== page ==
Lee Grismer and his team had a tight deadline.
Shwe Taung, one of Myanmar’s largest industrial companies, had invited Grismer and an international team of experts to one of their limestone mining sites to conduct an environmental impact assessment and survey the local wildlife. The researchers didn’t have much time to complete their mission.
“They said, ‘you can work here from morning until three o’clock, but then you have to leave because we’re going to blow it up,’” recalls Grismer, a biologist at La Sierra University. “So we start surveying and while we’re working they’re drilling these big old holes all around us and stuffing tubes full of C4 down the holes with primer core.”
The researchers didn’t find much that day because most of the animals they were looking for are more active at night, so they finished their work in mid-afternoon prepared to leave — but not before hearing a series of massive explosions behind them.
Grismer and his colleagues returned to the site that night and were both shocked and amazed at what they found.
“The whole place was just cratered,” he says. “But along the edge of these craters, we found a brand-new species of gecko.”
That was just the start.
“Our trip in 2016 only lasted 19 days and we found 21 new species.”
They’ve continued their discoveries ever since. Grismer and collaborators from Flora and Fauna International have now found and officially named 28 new gecko species, with a dozen more species descriptions waiting to be published. The rock-climbing reptiles are vibrantly colored, evolutionarily unique, and adapted to very narrow habitats — and most of them are unprotected or at risk.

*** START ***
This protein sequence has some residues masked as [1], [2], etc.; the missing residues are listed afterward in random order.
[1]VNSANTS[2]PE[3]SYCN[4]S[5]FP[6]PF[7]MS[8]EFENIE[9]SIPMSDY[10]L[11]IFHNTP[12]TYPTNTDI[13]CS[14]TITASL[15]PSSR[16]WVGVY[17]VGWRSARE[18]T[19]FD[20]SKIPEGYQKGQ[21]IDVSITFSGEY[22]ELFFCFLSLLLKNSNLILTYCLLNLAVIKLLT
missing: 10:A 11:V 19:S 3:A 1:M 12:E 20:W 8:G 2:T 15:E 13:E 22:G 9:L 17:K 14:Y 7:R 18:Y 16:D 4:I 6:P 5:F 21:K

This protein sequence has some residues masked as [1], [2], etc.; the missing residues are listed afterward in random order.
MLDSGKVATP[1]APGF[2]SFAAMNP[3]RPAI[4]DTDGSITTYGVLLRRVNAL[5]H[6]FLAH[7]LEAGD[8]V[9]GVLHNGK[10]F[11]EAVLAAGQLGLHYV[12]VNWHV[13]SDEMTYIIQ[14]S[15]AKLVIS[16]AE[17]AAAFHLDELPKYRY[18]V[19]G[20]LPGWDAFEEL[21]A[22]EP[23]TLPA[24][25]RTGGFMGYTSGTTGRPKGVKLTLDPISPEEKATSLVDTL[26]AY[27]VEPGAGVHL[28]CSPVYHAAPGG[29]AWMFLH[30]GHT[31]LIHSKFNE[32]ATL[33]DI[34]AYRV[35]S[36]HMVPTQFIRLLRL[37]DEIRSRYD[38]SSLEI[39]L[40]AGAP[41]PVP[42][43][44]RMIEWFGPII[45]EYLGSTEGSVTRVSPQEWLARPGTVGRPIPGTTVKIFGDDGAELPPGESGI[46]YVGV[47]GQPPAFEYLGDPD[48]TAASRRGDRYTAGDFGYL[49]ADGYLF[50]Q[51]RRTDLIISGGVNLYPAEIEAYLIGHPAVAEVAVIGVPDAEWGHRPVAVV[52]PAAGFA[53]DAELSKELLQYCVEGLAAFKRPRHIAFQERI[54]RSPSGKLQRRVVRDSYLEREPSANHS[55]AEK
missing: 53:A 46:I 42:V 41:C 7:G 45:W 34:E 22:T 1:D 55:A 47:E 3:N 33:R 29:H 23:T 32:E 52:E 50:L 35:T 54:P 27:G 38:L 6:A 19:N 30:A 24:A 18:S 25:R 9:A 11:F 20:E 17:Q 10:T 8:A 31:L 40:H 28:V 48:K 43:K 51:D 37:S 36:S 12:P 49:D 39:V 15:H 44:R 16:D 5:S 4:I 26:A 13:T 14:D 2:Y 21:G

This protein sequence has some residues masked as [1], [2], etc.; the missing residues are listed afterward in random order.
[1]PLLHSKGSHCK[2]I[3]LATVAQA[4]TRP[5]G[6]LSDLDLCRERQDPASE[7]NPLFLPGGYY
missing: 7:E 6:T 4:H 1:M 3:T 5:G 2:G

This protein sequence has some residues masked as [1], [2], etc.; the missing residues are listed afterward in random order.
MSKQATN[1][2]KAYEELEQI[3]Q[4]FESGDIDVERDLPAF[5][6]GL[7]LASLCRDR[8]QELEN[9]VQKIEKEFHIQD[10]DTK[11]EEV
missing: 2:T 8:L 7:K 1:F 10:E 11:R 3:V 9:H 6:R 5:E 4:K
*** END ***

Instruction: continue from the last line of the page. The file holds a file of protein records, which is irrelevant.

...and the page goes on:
That’s because of the booming global construction business. “The limestone in Myanmar is so rich in the components that are necessary to make cement that a lot of foreign and national companies are expanding their mining operations,” he says. “Myanmar has one of the most extensive limestone ecosystems in the world, and it is the least protected of any country in the world, with maybe 1 percent of it being considered sensitive.”
If conservation work is going to happen, it needs to happen fast.
Grismer says that many of these areas are being quarried while they conduct their surveys. “We’re collecting in one area and they’re blowing up the place right next to us,” he says.
That’s not slowing them down. “We’re getting to as many places as quickly as possible, finding and describing these new species and getting them published. That way NGOs like Fauna and Flora International and other environmental organizations in Myanmar can put these species up to be red listed and protected.”
It isn’t easy work, often involving climbing steep rock faces or crawling on their bellies through caves — not unlike the geckos they find in those areas.
Nor is it exactly safe to be working in Myanmar, a country long plagued by war and violence.
“We actually have armed rebel groups and militias protecting us while we collect,” Grismer says. “I took a trip last November where we found more gecko species and we had to have armed militias go with us, but they were battling another militia on the other side of the river.”
Sometimes the researchers get caught up in the conflict.
“We were hanging out at a monastery after a survey and then a gun battle broke out nearby,” Grismer recalls. “The monks are going, ‘Guys, guys, guys, get out of here. Run, run, run, get out now.’ ” They ended up running more than a mile across a rice paddy in a thunderstorm while lightning crashed down around them.
“It’s fun to talk about now, but not while it’s happening,” he says with a sigh.
Life in the Towers
The biodiversity discovered in these expeditions — which also includes newts, toads, snakes and other species — lives in habitats few other researchers have explored.
Myanmar’s valued limestone typically manifests itself as hills, caves or even rock towers rising as high as 1,300 feet above the ground. Most of these sites are isolated from each other by vast swaths of agricultural fields.